One of the most important differences between high-ratio mortgages and conventional mortgages is that if your downpayment is less than 20% of your home’s purchase or appraisal price, you will need mortgage insurance from Genworth Financial Canada, Canada Mortgage and Housing Corporation (CMHC), or Canada Guaranty since the loan is considered a bigger risk for the lender.
Mortgage insurance is an extra expense and you can pay it either all at once when you buy a property or monthly (if it is added to your mortgage). If you cannot afford to pay the mortgage insurance in one lump sum, you will end up paying interest on the monthly amount you pay.
Your mortgage insurance is based on the amount of your downpayment and on the size of your mortgage. The insurance is typically between 0.5% and 2.75% of your mortgage amount. In addition to the insurance, you will pay higher interest rates if your downpayment is under 20%, so it does pay to put down more on a house.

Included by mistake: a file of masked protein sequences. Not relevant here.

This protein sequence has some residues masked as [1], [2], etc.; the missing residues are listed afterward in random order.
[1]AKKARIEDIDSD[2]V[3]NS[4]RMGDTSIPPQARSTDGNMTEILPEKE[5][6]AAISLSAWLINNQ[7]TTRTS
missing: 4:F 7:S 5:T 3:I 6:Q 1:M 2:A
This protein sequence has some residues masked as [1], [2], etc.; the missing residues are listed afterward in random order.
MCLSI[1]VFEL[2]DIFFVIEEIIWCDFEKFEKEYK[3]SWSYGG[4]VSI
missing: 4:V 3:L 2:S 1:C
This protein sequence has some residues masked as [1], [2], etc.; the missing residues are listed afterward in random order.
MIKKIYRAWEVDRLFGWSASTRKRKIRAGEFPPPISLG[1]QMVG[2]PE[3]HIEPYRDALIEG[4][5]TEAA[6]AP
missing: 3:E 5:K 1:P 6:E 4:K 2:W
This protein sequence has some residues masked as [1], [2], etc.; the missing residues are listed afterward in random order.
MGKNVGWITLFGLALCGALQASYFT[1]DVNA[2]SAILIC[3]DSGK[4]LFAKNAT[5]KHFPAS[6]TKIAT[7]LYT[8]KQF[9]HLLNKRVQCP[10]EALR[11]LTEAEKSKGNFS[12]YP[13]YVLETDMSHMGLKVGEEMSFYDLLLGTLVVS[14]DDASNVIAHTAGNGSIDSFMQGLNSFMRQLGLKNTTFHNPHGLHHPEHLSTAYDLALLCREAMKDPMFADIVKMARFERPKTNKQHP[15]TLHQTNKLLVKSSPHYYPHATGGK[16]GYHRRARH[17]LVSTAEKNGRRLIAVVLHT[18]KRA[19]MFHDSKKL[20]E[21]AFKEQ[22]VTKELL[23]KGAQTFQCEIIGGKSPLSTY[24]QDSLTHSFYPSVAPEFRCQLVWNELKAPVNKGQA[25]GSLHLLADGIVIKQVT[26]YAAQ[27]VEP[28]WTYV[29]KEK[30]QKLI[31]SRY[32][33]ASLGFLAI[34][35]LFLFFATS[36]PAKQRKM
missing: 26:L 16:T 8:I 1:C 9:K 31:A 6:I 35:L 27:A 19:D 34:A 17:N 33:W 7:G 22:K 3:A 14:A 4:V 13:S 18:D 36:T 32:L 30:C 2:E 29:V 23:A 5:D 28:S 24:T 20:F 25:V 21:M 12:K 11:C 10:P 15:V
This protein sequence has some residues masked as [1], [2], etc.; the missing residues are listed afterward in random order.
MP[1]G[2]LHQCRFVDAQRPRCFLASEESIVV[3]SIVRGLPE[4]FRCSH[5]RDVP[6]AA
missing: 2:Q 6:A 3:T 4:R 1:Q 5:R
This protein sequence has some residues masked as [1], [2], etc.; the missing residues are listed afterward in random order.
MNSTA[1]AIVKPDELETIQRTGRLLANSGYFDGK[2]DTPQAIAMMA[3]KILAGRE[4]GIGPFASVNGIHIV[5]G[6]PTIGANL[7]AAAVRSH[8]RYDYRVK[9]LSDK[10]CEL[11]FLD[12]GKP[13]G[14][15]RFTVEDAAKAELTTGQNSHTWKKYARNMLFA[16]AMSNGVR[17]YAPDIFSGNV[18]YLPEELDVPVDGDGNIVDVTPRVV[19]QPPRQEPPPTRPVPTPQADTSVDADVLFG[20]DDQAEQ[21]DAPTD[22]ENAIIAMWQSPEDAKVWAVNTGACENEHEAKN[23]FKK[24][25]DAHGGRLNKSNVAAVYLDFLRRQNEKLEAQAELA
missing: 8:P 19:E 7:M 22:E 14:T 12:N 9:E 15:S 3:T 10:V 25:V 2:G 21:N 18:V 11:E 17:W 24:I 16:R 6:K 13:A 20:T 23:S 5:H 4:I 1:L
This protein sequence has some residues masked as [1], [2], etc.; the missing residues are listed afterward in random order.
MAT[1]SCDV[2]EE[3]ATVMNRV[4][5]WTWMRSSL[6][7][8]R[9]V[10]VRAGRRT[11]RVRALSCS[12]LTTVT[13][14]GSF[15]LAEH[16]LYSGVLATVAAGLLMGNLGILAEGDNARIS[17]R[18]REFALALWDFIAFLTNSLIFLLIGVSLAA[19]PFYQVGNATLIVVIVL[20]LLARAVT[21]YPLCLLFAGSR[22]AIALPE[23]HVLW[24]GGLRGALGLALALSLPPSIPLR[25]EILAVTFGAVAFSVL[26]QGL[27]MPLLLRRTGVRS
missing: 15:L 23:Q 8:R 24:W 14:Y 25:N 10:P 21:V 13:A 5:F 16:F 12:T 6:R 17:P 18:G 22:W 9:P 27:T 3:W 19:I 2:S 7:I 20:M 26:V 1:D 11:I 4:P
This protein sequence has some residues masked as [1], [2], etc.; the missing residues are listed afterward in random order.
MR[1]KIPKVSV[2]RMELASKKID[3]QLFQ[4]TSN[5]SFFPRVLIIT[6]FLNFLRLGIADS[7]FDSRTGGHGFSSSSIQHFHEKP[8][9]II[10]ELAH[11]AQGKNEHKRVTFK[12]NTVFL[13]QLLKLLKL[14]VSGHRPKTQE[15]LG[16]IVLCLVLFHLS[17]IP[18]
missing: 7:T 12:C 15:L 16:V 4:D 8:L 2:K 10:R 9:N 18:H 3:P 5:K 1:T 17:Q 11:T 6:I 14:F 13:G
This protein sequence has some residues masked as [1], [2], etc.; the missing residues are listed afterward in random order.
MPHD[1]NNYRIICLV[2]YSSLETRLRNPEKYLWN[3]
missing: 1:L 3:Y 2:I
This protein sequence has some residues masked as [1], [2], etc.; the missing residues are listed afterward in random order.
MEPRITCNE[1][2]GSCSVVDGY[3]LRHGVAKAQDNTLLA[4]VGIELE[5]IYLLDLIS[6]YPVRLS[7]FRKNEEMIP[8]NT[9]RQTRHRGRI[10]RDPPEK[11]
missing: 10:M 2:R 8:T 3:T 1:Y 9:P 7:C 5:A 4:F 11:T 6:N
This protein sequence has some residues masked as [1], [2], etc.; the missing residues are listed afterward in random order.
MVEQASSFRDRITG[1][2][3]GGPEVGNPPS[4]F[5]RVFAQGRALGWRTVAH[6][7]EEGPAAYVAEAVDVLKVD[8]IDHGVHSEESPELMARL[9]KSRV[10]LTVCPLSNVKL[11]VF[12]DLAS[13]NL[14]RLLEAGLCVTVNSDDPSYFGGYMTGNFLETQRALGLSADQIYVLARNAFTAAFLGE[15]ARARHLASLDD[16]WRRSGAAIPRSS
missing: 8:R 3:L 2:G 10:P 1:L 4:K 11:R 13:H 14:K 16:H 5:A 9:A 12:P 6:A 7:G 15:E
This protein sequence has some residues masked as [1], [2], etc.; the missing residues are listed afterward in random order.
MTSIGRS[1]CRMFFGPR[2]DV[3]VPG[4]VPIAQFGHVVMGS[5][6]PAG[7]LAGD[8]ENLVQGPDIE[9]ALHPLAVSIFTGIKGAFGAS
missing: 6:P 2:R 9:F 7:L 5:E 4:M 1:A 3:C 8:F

Even though 5% is the bare minimum for a house purchase, many lenders will want to see downpayments of at least 10%. You may want to speak with a mortgage officer at your bank to find out exactly how much money you need. A mortgage specialist can review your specific situation and even offer financial tools that can help you.
Where Can I Find The Money for Downpayments in Oakville?
Now that you know how much you need, how can you come up with the cash? You have several options:
- Savings. It can be a long process to save up 5-20% of a home price, but saving more means that your equity in the house will be higher.
- Your RRSP. If you are a first-time homebuyer, you can borrow up to $25,000 for a downpayment through the RRSP Home Buyers Plan (HBP). You will then need to make 15 yearly repayments, starting two years after you have taken out the loan. If you pay on time, you will not need to pay income taxes on the loan.
- A gift from a family member. If you are a young homebuyer and have a relative – such as a parent, sibling, or grandparent – willing to give you the money for a downpayment, you will need a letter from the family member to your lender, stating that the downpayment does not need to be repaid.
- Loans. You may also be able to get some or all of a downpayment through credit cards, lines of credit, personal loans, and other sources. Keep in mind, though, that if a lender sees that you have lots of debt, this can affect your approval chances and your rates.
- Other property. If you have other real estate, you may be able to use equity from that property as a downpayment for your new purchase.